Devon taking the lead on climate change

(John Hart takes a lead – Wow! – Owl)

John Hart www.midweekherald.co.uk

Not many of us will look back on 2020 with any affection. But I want to look forward.

I’m an optimist and, as far as Covid-19 is concerned, we can have some hope with the roll-out of the vaccination programme.

But this week I want to consider another vital subject where I can report on some very positive progress in our county.

Before the pandemic, global warming was dominating the news agenda. And in Devon, work on reducing our carbon emissions has been proceeding apace – despite the coronavirus.

I am very proud that Devon County Council has been taking a lead on the issue.

We declared our intention to be net-zero carbon by 2030 and pledged £250,000 to help establish the Devon Climate Emergency Response Group.

This is made up of the chief officers of more than 25 public, private and voluntary sector organisations in Devon and is tasked with delivering Devon’s Carbon Plan, our roadmap to carbon neutrality.

I am taking this extremely seriously and I have asked the county council’s chief executive, Phil Norrey, to chair the group.

Now in case you are thinking this is just another talking shop, I can assure you it isn’t.

If we are to tackle global warming then all of us need to change our behaviour – personally, in our communities and in the organisations and companies of which we are a part.

And if people are going to change then they need to feel part of the process. So a major consultation’s been launched this month to enable everyone in Devon to have their say on what needs to be done.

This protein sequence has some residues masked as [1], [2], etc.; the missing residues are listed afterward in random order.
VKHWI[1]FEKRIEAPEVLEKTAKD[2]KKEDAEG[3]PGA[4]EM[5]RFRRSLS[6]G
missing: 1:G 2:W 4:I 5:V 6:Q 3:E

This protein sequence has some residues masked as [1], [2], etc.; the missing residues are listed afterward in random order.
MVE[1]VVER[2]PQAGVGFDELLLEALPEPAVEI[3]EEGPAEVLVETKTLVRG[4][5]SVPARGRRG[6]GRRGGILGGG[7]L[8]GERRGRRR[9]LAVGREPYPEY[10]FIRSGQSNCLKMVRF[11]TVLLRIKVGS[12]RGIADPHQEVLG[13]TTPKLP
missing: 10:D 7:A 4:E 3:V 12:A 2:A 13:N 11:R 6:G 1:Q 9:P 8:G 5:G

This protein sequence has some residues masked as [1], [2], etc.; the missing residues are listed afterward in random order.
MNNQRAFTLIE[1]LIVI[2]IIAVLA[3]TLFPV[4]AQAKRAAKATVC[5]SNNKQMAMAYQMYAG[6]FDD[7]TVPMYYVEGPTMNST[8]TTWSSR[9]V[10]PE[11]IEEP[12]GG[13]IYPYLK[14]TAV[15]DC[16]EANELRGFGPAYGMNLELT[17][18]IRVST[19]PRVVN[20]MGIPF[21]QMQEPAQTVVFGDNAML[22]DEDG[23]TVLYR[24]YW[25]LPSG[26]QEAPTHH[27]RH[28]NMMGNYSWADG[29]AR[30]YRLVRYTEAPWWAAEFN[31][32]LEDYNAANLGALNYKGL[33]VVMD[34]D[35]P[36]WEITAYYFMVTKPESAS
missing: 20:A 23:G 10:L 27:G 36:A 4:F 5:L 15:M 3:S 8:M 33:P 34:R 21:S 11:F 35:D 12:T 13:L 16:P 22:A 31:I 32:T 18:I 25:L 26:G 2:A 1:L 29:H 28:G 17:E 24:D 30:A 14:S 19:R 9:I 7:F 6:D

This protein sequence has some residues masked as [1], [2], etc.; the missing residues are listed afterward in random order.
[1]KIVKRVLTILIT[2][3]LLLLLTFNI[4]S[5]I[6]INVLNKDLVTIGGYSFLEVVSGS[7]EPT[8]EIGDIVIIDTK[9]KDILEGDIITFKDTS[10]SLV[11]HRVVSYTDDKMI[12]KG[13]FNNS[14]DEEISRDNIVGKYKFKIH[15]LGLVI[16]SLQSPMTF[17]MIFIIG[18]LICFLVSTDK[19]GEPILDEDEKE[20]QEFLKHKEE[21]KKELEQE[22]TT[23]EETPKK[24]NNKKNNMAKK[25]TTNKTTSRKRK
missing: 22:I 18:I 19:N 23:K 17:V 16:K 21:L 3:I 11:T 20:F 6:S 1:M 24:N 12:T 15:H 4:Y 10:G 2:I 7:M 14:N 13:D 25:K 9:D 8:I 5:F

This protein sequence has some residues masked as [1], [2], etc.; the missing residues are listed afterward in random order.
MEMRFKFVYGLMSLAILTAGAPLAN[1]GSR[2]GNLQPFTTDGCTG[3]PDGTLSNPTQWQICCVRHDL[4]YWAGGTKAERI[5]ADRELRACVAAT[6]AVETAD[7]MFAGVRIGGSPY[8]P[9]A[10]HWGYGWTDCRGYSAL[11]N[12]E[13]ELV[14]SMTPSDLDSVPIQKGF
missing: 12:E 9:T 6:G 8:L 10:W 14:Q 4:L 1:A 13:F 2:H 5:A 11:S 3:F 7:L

Our interim Carbon Plan has been produced by a task force chaired by Professor Patrick Devine-Wright, an environmental social scientist from Exeter University and a lead author for the United Nations’ Intergovernmental Panel on Climate Change.

The task force held hearings and received nearly 900 suggestions from local people and organisations on the actions we should take.

They’ve based much of the plan on this feedback and now we want your views and your ideas for how we can cut our carbon emissions.

You can read the plan and respond to a consultation questionnaire at the Devon Climate Emergency website on devonclimateemergency.org.uk/governance/devon-climate-emergency-response-group or you can obtain a paper copy from your local library from January 6, by emailing environmentalpolicy@devon.gov.uk or by phone on 0345 155 1015.

Devon’s last major consultation on our libraries drew 20,000 responses and we’re hoping for something similar or even more this time.

Climate change affects us all and if we feel committed to the actions needed to combat it and have made our contribution to defining them, then we’re more likely to make the effort and, potentially, to take the pain.

Already progress is being made. The county council’s own carbon footprint has fallen by almost half in the last eight years.

Within two years our streetlights will all be LED, cutting carbon emissions by three-quarters. That’s 15,000 tonnes of carbon a year – equivalent to taking 8,000 cars off the road.

We will further reduce emissions by improving the energy efficiency of county council buildings.

We’ve installed solar panels at County Hall and we’ll repeat that on other buildings and we’ll buy renewable energy direct from new solar power projects in Devon.

We’re planning to make at least half of our vehicle fleet electric in the next few years and we’re working to ensure our supply chain is carbon neutral by 2030.

None of that is enough but, with your help, we can inspire individuals, communities, companies and organisations across Devon to do even more.

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